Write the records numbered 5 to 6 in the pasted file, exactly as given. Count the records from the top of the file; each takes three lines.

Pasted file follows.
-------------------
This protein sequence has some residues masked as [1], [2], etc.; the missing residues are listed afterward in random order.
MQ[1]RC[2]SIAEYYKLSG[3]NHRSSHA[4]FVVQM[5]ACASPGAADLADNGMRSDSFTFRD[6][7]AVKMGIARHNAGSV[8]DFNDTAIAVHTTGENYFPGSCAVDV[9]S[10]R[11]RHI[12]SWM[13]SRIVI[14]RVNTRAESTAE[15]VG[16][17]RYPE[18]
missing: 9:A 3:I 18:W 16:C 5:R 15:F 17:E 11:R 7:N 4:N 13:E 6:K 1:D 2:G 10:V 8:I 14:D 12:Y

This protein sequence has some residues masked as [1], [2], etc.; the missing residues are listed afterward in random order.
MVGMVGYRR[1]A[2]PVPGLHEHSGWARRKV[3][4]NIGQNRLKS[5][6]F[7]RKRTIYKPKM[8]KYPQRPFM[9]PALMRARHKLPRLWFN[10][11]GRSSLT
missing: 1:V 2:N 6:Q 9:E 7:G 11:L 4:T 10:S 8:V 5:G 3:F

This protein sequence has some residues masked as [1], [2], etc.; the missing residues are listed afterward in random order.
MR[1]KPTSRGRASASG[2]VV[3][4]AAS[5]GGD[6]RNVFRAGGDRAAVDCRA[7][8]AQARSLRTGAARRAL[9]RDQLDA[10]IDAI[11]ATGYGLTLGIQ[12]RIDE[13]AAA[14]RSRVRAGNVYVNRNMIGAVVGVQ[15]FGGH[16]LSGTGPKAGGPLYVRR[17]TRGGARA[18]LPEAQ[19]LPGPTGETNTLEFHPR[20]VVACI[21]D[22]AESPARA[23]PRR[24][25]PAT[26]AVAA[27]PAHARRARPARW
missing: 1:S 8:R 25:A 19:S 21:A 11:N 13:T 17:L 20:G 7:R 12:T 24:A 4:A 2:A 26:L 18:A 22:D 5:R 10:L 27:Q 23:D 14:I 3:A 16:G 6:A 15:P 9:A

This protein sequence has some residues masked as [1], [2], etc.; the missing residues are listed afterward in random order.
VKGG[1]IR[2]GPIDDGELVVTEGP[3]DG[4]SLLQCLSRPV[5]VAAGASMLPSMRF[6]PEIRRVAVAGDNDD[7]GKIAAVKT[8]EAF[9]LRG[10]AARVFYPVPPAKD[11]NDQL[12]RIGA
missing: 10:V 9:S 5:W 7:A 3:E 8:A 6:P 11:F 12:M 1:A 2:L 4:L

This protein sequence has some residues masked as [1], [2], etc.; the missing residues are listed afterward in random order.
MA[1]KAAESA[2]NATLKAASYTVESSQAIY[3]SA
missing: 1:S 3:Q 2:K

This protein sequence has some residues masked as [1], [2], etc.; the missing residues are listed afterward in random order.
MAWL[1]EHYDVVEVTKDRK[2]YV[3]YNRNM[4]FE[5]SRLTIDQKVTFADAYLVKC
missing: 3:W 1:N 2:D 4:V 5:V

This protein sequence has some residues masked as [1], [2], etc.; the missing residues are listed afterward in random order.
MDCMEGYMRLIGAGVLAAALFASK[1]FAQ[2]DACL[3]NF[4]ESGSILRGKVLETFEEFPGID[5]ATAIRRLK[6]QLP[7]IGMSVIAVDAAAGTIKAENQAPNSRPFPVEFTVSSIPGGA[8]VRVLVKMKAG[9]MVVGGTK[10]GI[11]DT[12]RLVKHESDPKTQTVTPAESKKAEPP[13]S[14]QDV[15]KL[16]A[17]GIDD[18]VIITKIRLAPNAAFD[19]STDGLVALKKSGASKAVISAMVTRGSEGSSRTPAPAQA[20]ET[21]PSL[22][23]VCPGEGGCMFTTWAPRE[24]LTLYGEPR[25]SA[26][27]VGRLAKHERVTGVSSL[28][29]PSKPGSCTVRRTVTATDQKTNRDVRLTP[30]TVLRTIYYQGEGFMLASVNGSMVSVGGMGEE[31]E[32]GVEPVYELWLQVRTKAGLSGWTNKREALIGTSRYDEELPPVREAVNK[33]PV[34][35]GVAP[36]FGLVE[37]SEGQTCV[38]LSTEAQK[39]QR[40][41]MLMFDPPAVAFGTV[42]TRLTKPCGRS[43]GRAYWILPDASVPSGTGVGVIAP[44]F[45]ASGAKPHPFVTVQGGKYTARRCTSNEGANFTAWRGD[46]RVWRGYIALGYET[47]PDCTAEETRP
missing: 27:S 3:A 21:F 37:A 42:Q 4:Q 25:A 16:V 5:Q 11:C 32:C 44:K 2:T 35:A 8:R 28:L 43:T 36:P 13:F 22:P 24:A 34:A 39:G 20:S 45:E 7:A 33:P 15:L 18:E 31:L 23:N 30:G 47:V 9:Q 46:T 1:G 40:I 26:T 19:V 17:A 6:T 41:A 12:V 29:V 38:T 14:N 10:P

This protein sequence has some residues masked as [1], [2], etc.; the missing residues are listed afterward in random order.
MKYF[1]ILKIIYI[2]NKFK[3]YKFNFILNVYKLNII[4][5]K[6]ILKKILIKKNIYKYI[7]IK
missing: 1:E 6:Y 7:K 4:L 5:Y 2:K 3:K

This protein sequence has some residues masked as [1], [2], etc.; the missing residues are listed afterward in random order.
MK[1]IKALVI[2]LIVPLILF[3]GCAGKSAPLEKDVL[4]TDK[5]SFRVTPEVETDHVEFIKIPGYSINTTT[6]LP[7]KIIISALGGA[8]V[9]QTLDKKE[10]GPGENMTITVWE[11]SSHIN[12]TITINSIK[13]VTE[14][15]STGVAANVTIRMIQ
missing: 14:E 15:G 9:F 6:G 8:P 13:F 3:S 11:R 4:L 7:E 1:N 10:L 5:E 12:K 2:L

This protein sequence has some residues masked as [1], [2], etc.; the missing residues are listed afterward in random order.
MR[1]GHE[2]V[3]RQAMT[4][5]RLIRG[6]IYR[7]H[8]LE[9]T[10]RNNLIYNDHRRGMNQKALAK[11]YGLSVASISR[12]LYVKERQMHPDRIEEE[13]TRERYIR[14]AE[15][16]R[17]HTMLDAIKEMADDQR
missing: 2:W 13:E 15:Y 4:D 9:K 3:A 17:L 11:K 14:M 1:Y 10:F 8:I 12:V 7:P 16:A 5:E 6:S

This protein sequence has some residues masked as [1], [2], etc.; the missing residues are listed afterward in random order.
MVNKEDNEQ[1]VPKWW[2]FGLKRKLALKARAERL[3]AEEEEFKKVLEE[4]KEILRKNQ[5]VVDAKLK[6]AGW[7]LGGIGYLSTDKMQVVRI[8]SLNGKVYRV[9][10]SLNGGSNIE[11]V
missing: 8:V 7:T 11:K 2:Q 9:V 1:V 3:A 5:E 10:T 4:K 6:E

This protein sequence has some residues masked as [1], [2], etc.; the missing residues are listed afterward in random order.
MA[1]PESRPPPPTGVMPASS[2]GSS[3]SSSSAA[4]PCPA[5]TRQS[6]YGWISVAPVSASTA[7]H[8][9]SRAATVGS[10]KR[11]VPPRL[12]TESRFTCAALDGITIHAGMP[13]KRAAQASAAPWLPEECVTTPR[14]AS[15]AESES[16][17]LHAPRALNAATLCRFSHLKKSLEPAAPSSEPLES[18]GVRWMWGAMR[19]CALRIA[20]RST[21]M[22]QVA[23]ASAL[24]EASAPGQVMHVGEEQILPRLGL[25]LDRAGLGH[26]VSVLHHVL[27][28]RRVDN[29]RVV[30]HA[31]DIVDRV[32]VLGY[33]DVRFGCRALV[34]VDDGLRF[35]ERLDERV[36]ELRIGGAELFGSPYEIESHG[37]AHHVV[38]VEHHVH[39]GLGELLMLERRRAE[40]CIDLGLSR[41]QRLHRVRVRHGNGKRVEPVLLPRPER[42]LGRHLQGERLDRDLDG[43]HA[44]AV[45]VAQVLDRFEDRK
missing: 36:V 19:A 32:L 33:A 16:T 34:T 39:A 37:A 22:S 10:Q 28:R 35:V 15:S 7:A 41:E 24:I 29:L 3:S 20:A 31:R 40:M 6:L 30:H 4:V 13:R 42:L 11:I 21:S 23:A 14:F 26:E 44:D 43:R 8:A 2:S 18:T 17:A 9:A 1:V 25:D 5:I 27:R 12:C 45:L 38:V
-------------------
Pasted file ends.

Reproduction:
This protein sequence has some residues masked as [1], [2], etc.; the missing residues are listed afterward in random order.
MA[1]KAAESA[2]NATLKAASYTVESSQAIY[3]SA
missing: 1:S 3:Q 2:K

This protein sequence has some residues masked as [1], [2], etc.; the missing residues are listed afterward in random order.
MAWL[1]EHYDVVEVTKDRK[2]YV[3]YNRNM[4]FE[5]SRLTIDQKVTFADAYLVKC
missing: 3:W 1:N 2:D 4:V 5:V